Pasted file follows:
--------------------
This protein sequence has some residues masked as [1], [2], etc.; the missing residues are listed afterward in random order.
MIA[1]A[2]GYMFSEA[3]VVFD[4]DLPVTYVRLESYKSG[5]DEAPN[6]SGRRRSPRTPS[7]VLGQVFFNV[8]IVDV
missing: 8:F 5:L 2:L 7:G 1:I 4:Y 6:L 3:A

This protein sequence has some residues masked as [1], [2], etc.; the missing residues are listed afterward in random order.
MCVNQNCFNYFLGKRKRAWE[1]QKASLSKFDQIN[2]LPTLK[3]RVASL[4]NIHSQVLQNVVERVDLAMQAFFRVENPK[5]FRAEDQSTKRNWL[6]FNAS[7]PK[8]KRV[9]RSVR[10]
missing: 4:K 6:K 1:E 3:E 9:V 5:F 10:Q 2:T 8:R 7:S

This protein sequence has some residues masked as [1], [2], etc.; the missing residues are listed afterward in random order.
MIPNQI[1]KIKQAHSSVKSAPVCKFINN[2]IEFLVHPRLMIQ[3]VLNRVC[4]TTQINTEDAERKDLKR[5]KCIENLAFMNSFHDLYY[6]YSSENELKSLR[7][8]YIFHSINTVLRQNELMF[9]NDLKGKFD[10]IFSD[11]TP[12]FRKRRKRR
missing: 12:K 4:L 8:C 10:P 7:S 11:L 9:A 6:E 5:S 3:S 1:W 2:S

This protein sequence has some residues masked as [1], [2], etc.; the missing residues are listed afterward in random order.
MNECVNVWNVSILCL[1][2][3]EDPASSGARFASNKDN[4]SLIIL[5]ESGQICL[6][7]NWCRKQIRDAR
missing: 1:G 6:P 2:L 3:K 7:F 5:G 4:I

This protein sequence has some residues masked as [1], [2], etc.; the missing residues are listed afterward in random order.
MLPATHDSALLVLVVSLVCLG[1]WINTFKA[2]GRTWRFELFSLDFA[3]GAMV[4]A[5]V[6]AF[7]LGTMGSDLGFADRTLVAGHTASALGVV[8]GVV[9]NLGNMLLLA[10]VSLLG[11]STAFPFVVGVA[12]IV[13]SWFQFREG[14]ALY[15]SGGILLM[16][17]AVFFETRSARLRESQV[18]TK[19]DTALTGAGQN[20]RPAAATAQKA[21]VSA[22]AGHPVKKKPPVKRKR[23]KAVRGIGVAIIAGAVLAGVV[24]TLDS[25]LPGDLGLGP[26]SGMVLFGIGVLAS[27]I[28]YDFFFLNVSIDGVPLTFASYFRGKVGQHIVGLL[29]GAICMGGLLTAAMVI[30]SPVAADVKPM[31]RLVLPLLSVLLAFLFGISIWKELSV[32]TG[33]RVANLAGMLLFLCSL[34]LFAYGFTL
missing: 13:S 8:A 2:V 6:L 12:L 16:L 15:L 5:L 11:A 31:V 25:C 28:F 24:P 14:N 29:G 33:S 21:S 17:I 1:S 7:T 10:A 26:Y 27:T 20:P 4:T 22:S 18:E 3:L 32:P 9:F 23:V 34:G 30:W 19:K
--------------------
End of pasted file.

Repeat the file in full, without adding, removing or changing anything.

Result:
This protein sequence has some residues masked as [1], [2], etc.; the missing residues are listed afterward in random order.
MIA[1]A[2]GYMFSEA[3]VVFD[4]DLPVTYVRLESYKSG[5]DEAPN[6]SGRRRSPRTPS[7]VLGQVFFNV[8]IVDV
missing: 8:F 5:L 2:L 7:G 1:I 4:Y 6:L 3:A

This protein sequence has some residues masked as [1], [2], etc.; the missing residues are listed afterward in random order.
MCVNQNCFNYFLGKRKRAWE[1]QKASLSKFDQIN[2]LPTLK[3]RVASL[4]NIHSQVLQNVVERVDLAMQAFFRVENPK[5]FRAEDQSTKRNWL[6]FNAS[7]PK[8]KRV[9]RSVR[10]
missing: 4:K 6:K 1:E 3:E 9:V 5:F 10:Q 2:T 8:R 7:S

This protein sequence has some residues masked as [1], [2], etc.; the missing residues are listed afterward in random order.
MIPNQI[1]KIKQAHSSVKSAPVCKFINN[2]IEFLVHPRLMIQ[3]VLNRVC[4]TTQINTEDAERKDLKR[5]KCIENLAFMNSFHDLYY[6]YSSENELKSLR[7][8]YIFHSINTVLRQNELMF[9]NDLKGKFD[10]IFSD[11]TP[12]FRKRRKRR
missing: 12:K 4:L 8:C 10:P 7:S 11:L 9:A 6:E 5:S 3:S 1:W 2:S

This protein sequence has some residues masked as [1], [2], etc.; the missing residues are listed afterward in random order.
MNECVNVWNVSILCL[1][2][3]EDPASSGARFASNKDN[4]SLIIL[5]ESGQICL[6][7]NWCRKQIRDAR
missing: 1:G 6:P 2:L 3:K 7:F 5:G 4:I

This protein sequence has some residues masked as [1], [2], etc.; the missing residues are listed afterward in random order.
MLPATHDSALLVLVVSLVCLG[1]WINTFKA[2]GRTWRFELFSLDFA[3]GAMV[4]A[5]V[6]AF[7]LGTMGSDLGFADRTLVAGHTASALGVV[8]GVV[9]NLGNMLLLA[10]VSLLG[11]STAFPFVVGVA[12]IV[13]SWFQFREG[14]ALY[15]SGGILLM[16][17]AVFFETRSARLRESQV[18]TK[19]DTALTGAGQN[20]RPAAATAQKA[21]VSA[22]AGHPVKKKPPVKRKR[23]KAVRGIGVAIIAGAVLAGVV[24]TLDS[25]LPGDLGLGP[26]SGMVLFGIGVLAS[27]I[28]YDFFFLNVSIDGVPLTFASYFRGKVGQHIVGLL[29]GAICMGGLLTAAMVI[30]SPVAADVKPM[31]RLVLPLLSVLLAFLFGISIWKELSV[32]TG[33]RVANLAGMLLFLCSL[34]LFAYGFTL
missing: 13:S 8:A 2:V 6:L 12:L 16:L 15:L 5:L 11:A 31:V 25:C 28:F 24:P 14:N 29:G 33:S 21:S 17:I 1:S 7:T 10:A 26:Y 27:T 20:P 4:T 22:S 18:E 3:L 32:P 9:F 23:V 34:G 30:W 19:K